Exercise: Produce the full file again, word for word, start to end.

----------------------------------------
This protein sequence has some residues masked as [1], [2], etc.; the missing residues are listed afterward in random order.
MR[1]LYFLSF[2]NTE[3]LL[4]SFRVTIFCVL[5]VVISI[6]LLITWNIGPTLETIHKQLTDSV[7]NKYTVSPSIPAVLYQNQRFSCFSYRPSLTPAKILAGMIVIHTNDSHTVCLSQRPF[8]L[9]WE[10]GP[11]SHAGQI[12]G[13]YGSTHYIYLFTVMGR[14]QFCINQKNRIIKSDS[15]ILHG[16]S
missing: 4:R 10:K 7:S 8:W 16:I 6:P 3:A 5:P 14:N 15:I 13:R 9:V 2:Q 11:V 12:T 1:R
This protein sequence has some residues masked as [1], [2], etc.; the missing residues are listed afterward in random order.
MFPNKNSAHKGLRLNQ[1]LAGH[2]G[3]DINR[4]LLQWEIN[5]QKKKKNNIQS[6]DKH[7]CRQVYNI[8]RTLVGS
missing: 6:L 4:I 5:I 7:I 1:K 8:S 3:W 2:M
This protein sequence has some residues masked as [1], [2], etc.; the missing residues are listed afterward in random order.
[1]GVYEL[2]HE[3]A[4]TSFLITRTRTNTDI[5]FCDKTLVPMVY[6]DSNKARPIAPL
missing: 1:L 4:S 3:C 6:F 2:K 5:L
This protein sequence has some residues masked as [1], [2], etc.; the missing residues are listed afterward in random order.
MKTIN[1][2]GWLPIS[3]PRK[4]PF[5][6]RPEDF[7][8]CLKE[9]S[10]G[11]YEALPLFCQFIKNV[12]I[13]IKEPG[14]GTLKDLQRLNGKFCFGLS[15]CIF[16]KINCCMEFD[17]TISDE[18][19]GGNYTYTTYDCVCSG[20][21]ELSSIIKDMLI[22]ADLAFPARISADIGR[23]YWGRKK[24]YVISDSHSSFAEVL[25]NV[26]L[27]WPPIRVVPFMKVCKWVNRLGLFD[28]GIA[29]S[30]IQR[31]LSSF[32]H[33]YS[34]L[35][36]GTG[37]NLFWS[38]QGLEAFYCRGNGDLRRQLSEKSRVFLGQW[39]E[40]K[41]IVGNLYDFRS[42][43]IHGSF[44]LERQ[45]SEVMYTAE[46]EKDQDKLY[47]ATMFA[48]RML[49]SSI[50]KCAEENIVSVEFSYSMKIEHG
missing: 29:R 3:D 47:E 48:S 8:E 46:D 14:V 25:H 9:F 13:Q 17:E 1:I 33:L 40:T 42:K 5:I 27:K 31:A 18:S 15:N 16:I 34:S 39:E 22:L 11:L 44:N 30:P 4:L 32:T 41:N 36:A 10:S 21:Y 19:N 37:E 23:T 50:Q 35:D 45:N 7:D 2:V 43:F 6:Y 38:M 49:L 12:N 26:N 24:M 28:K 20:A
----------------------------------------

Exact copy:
This protein sequence has some residues masked as [1], [2], etc.; the missing residues are listed afterward in random order.
MR[1]LYFLSF[2]NTE[3]LL[4]SFRVTIFCVL[5]VVISI[6]LLITWNIGPTLETIHKQLTDSV[7]NKYTVSPSIPAVLYQNQRFSCFSYRPSLTPAKILAGMIVIHTNDSHTVCLSQRPF[8]L[9]WE[10]GP[11]SHAGQI[12]G[13]YGSTHYIYLFTVMGR[14]QFCINQKNRIIKSDS[15]ILHG[16]S
missing: 4:R 10:K 7:S 8:W 16:I 6:P 3:A 5:P 14:N 15:I 13:R 9:V 2:Q 11:V 12:T 1:R
This protein sequence has some residues masked as [1], [2], etc.; the missing residues are listed afterward in random order.
MFPNKNSAHKGLRLNQ[1]LAGH[2]G[3]DINR[4]LLQWEIN[5]QKKKKNNIQS[6]DKH[7]CRQVYNI[8]RTLVGS
missing: 6:L 4:I 5:I 7:I 1:K 8:S 3:W 2:M
This protein sequence has some residues masked as [1], [2], etc.; the missing residues are listed afterward in random order.
[1]GVYEL[2]HE[3]A[4]TSFLITRTRTNTDI[5]FCDKTLVPMVY[6]DSNKARPIAPL
missing: 1:L 4:S 3:C 6:F 2:K 5:L
This protein sequence has some residues masked as [1], [2], etc.; the missing residues are listed afterward in random order.
MKTIN[1][2]GWLPIS[3]PRK[4]PF[5][6]RPEDF[7][8]CLKE[9]S[10]G[11]YEALPLFCQFIKNV[12]I[13]IKEPG[14]GTLKDLQRLNGKFCFGLS[15]CIF[16]KINCCMEFD[17]TISDE[18][19]GGNYTYTTYDCVCSG[20][21]ELSSIIKDMLI[22]ADLAFPARISADIGR[23]YWGRKK[24]YVISDSHSSFAEVL[25]NV[26]L[27]WPPIRVVPFMKVCKWVNRLGLFD[28]GIA[29]S[30]IQR[31]LSSF[32]H[33]YS[34]L[35][36]GTG[37]NLFWS[38]QGLEAFYCRGNGDLRRQLSEKSRVFLGQW[39]E[40]K[41]IVGNLYDFRS[42][43]IHGSF[44]LERQ[45]SEVMYTAE[46]EKDQDKLY[47]ATMFA[48]RML[49]SSI[50]KCAEENIVSVEFSYSMKIEHG
missing: 29:R 3:D 47:E 48:S 8:E 46:D 14:V 25:H 9:F 13:Q 17:E 1:I 33:L 40:T 42:K 5:I 27:K 31:A 18:S 15:N 16:I 34:S 39:E 22:L 11:L 44:N 30:P 4:L 32:T 41:N 36:A 10:S 21:Y 19:N 37:E 23:T 50:Q 35:D 45:N 7:D 2:V 43:F 6:Y 38:M 49:L 12:N 26:N 24:M 28:K 20:A